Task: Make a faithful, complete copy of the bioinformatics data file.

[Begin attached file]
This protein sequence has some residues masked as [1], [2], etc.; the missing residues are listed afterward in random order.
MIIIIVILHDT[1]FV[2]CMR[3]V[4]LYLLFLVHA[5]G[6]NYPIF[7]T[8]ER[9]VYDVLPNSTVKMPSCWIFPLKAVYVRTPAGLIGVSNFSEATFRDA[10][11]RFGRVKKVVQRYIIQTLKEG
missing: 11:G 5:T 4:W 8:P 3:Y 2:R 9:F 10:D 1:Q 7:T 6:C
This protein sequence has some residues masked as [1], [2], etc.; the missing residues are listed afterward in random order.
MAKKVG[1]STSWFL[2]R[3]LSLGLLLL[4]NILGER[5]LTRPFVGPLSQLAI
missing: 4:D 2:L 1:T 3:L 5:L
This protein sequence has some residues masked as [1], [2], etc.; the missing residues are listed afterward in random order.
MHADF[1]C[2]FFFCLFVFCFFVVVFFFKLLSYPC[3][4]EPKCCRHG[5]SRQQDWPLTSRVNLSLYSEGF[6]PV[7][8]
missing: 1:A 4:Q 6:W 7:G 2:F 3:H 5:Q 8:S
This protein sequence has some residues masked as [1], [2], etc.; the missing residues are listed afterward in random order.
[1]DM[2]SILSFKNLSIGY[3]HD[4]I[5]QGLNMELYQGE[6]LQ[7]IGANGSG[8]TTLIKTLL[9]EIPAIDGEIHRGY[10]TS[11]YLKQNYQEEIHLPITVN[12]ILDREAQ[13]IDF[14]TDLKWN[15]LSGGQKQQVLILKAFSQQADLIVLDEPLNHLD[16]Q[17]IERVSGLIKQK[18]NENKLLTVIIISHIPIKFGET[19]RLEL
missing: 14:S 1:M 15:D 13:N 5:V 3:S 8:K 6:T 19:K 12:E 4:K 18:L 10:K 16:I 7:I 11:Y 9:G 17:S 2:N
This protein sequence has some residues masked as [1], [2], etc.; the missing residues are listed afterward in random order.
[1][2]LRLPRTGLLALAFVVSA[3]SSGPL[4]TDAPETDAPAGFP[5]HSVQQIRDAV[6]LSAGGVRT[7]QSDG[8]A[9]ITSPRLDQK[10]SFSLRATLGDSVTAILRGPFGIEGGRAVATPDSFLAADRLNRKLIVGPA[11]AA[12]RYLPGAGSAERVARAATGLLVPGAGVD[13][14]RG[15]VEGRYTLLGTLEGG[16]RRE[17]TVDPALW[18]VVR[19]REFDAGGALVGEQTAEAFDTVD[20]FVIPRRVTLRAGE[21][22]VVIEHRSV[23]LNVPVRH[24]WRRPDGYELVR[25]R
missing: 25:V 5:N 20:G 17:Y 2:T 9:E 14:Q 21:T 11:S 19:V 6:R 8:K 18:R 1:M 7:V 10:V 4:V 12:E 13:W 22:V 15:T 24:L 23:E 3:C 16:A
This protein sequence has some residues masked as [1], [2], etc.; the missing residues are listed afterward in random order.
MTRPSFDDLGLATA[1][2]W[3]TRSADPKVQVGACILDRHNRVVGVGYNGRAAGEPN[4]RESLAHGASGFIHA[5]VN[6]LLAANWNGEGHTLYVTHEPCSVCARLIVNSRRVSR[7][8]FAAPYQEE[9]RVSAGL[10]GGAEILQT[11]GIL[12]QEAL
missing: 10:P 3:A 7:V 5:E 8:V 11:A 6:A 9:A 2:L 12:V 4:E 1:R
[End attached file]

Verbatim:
This protein sequence has some residues masked as [1], [2], etc.; the missing residues are listed afterward in random order.
MIIIIVILHDT[1]FV[2]CMR[3]V[4]LYLLFLVHA[5]G[6]NYPIF[7]T[8]ER[9]VYDVLPNSTVKMPSCWIFPLKAVYVRTPAGLIGVSNFSEATFRDA[10][11]RFGRVKKVVQRYIIQTLKEG
missing: 11:G 5:T 4:W 8:P 3:Y 2:R 9:F 10:D 1:Q 7:T 6:C
This protein sequence has some residues masked as [1], [2], etc.; the missing residues are listed afterward in random order.
MAKKVG[1]STSWFL[2]R[3]LSLGLLLL[4]NILGER[5]LTRPFVGPLSQLAI
missing: 4:D 2:L 1:T 3:L 5:L
This protein sequence has some residues masked as [1], [2], etc.; the missing residues are listed afterward in random order.
MHADF[1]C[2]FFFCLFVFCFFVVVFFFKLLSYPC[3][4]EPKCCRHG[5]SRQQDWPLTSRVNLSLYSEGF[6]PV[7][8]
missing: 1:A 4:Q 6:W 7:G 2:F 3:H 5:Q 8:S
This protein sequence has some residues masked as [1], [2], etc.; the missing residues are listed afterward in random order.
[1]DM[2]SILSFKNLSIGY[3]HD[4]I[5]QGLNMELYQGE[6]LQ[7]IGANGSG[8]TTLIKTLL[9]EIPAIDGEIHRGY[10]TS[11]YLKQNYQEEIHLPITVN[12]ILDREAQ[13]IDF[14]TDLKWN[15]LSGGQKQQVLILKAFSQQADLIVLDEPLNHLD[16]Q[17]IERVSGLIKQK[18]NENKLLTVIIISHIPIKFGET[19]RLEL
missing: 14:S 1:M 15:D 13:N 5:V 3:S 8:K 6:T 19:K 12:E 4:K 18:L 10:K 16:I 7:I 11:Y 9:G 17:S 2:N
This protein sequence has some residues masked as [1], [2], etc.; the missing residues are listed afterward in random order.
[1][2]LRLPRTGLLALAFVVSA[3]SSGPL[4]TDAPETDAPAGFP[5]HSVQQIRDAV[6]LSAGGVRT[7]QSDG[8]A[9]ITSPRLDQK[10]SFSLRATLGDSVTAILRGPFGIEGGRAVATPDSFLAADRLNRKLIVGPA[11]AA[12]RYLPGAGSAERVARAATGLLVPGAGVD[13][14]RG[15]VEGRYTLLGTLEGG[16]RRE[17]TVDPALW[18]VVR[19]REFDAGGALVGEQTAEAFDTVD[20]FVIPRRVTLRAGE[21][22]VVIEHRSV[23]LNVPVRH[24]WRRPDGYELVR[25]R
missing: 25:V 5:N 20:G 17:Y 2:T 9:E 14:Q 21:T 11:S 19:V 6:R 8:K 18:R 1:M 7:V 10:V 4:V 12:E 13:W 22:V 15:T 24:L 23:E 3:C 16:A
This protein sequence has some residues masked as [1], [2], etc.; the missing residues are listed afterward in random order.
MTRPSFDDLGLATA[1][2]W[3]TRSADPKVQVGACILDRHNRVVGVGYNGRAAGEPN[4]RESLAHGASGFIHA[5]VN[6]LLAANWNGEGHTLYVTHEPCSVCARLIVNSRRVSR[7][8]FAAPYQEE[9]RVSAGL[10]GGAEILQT[11]GIL[12]QEAL
missing: 10:P 3:A 7:V 5:E 8:V 11:A 6:A 9:A 2:L 12:V 4:E 1:R